A community sample of 1231 participants was recruited for the purpose of this study, which included a national online platform of panel members. This platform invites people to register as a panel member and take part in online research in exchange for a financial reward. Participation for the remaining individuals was voluntary and unpaid. Participants were selected to obtain a sample evenly divided in gender and in an age ranging from 18 to 65 years. None of the individuals in the community sample reported to have been diagnosed with ADHD. Sample characteristics, including its subsamples, are presented in Table 1.
Community sample (total sample)
The total sample was used to estimate the prevalence rates of work-related problems and ADHD symptoms in the community.
Community sample (ADHD symptoms)
A subsample of the community sample was selected with elevated levels of ADHD symptoms. The CAARS ADHD index was employed for the selection of participants, i.e., to identify those with a score equal or higher than one standard deviation above the mean (T score ≥ 60; n = 66; Table 1).
Community sample (community comparison group)
A comparison group to patients with ADHD was selected from the community sample which roughly matches the ADHD group (total patient sample; n = 134) in age, gender, and education years. For each patient with ADHD, two individuals from the community sample were selected with the same or similar characteristics in the three variables of interest (age, gender, education years), yielding a community comparison group of 268 individuals. The community comparison group did not differ significantly from patients with ADHD in age, gender or education (Table 2).
Patients with ADHD
One hundred and thirty-four individuals diagnosed with ADHD were selected for participation in this study. All individuals were referred by general practitioners, neurologists, psychiatrists, or self-referred for a diagnostic assessment to the ADHD outpatient clinic of the Department of Psychiatry and Psychotherapy, SRH Hospital Karlsbad-Langensteinbach, Germany. All individuals underwent a comprehensive diagnostic assessment by trained psychologists or psychiatrists. The diagnosis of ADHD was established based on the criteria as outlined in the Diagnostic and Statistical Manual of Mental Disorders, 5th Edition (DSM–5; American Psychiatric Association, 2013). The assessment procedure included a semi-structured interview to evaluate ADHD psychopathology (i.e., the Wender–Reimherr Interview; Rösler et al. 2008). Furthermore, a number of self-report scales were completed by all participants to quantify the retrospective and current ADHD symptom severity and psychopathology. Diagnostic veracity was corroborated by the identification of objective evidence of impairment (e.g., financial problems, failure in academic setting, risk behavior, drug use, etc.) and the consult of collateral information (e.g., employer evaluation, partner or parent-reports) whenever possible. The characteristics of patients with ADHD, including clinical information such as symptom presentation, comorbidity, and medication status, are presented in Table 2.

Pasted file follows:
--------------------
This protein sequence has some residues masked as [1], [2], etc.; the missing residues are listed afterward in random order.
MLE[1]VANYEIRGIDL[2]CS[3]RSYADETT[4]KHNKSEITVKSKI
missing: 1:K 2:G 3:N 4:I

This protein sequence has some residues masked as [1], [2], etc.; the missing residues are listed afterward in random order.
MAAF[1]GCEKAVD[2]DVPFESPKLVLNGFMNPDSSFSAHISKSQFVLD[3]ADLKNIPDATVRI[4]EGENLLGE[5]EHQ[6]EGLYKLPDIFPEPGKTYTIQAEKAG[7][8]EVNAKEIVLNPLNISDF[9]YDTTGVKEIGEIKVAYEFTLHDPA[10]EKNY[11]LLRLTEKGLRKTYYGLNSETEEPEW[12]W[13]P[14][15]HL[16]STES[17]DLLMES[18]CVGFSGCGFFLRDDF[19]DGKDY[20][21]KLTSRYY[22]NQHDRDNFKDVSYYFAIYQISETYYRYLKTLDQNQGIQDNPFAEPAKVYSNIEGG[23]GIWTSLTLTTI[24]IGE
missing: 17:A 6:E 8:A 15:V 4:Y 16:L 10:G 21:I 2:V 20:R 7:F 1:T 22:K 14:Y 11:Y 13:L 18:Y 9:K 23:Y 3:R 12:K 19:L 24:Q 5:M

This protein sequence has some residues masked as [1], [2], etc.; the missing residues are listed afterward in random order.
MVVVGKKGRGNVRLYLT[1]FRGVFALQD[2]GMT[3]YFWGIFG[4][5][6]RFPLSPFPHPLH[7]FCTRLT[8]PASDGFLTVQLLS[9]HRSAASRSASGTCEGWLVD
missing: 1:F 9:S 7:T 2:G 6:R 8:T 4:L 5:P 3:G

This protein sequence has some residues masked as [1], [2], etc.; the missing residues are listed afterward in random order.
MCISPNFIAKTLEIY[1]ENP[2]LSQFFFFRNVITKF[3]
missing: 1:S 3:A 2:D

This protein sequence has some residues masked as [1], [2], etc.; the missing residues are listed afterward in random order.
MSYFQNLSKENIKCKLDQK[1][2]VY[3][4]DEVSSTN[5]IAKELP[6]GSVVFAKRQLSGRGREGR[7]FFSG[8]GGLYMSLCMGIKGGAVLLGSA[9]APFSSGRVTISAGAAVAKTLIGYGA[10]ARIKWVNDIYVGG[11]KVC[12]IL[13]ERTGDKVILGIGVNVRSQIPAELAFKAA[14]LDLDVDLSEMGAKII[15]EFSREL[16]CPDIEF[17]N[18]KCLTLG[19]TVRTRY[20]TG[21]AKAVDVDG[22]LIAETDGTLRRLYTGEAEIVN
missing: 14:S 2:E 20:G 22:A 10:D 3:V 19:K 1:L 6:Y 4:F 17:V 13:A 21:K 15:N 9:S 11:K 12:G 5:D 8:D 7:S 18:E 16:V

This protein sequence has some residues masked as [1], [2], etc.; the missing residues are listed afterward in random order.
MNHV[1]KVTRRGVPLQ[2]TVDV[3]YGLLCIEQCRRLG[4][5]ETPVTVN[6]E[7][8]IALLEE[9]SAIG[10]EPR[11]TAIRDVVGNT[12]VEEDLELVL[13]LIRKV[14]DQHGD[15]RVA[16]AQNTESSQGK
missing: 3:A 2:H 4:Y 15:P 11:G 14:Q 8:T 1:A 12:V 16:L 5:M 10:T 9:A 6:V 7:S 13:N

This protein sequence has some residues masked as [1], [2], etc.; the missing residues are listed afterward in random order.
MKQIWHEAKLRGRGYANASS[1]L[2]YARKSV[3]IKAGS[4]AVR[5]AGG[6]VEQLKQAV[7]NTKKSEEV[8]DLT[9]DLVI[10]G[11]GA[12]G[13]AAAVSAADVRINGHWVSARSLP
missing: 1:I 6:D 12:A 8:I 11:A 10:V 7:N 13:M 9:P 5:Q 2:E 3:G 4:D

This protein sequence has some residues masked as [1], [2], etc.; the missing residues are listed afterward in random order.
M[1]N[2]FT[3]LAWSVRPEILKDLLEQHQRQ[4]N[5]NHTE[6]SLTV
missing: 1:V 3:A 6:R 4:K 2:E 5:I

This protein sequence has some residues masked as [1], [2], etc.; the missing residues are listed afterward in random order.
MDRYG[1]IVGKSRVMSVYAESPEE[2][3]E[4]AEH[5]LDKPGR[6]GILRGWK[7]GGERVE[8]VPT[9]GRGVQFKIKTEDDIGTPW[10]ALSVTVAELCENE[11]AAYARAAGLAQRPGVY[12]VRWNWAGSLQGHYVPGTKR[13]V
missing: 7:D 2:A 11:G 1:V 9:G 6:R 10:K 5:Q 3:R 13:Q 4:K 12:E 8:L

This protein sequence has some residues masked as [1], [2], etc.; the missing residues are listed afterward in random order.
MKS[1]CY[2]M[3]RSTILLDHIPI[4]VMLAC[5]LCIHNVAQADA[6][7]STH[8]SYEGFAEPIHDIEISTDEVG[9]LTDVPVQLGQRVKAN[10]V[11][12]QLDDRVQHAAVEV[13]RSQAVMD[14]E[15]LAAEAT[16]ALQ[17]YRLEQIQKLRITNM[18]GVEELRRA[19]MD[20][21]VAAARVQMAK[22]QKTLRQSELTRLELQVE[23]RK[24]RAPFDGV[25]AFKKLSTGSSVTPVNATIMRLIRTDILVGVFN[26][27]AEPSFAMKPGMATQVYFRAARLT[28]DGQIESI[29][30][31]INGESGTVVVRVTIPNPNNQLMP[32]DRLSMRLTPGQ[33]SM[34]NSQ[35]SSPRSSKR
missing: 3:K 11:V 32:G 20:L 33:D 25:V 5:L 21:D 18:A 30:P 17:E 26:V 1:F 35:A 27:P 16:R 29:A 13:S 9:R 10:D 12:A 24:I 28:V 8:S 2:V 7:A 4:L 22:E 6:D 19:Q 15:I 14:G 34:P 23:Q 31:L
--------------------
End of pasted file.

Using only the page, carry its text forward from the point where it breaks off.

Subsample of patients with ADHD (administering neuropsychological tests)
A subsample of the group of patients with ADHD (n = 51) underwent cognitive testing using a neuropsychological battery. This subsample had a mean age of 36.2 years (11.4 years SD), contained 21 females, and averaged to 12.2 years of education (2.3 years SD). Most of the patients with ADHD from this sample were diagnosed with the combined (n = 28) or inattentive (n = 21) symptom presentation. One patient was diagnosed with hyperactive-impulsive presentation, while the symptom presentation was not reported for another patient.
Questionnaire on individual characteristics
A questionnaire was composed for the purpose of this study asking for individual characteristics such as age, gender, educational attainment, civil status, living situation, and work status. Clinical information from patients with ADHD were obtained from clinical records, the clinical interview, as well as self-report questionnaires.
Conners’ Adult ADHD Rating Scale (CAARS)
The Conners’ Adult ADHD Rating Scale (CAARS; self-report; long version; Conners et al. 1998) is a 66-item inventory that addresses self-reported ADHD symptoms. Answers are scored on a four-point scale (0 = not at all, never; 1 = just a little, once in a while; 2 = pretty much, often; 3 = very much, very frequently). Scores on individual items are summed up yielding eight different scales, with some items contributing to more than one scale. In the present study scales scores for Inattention, Hyperactivity, Impulsivity, and the ADHD index, were used.
Weiss Functional Impairment Rating Scale (WFIRS)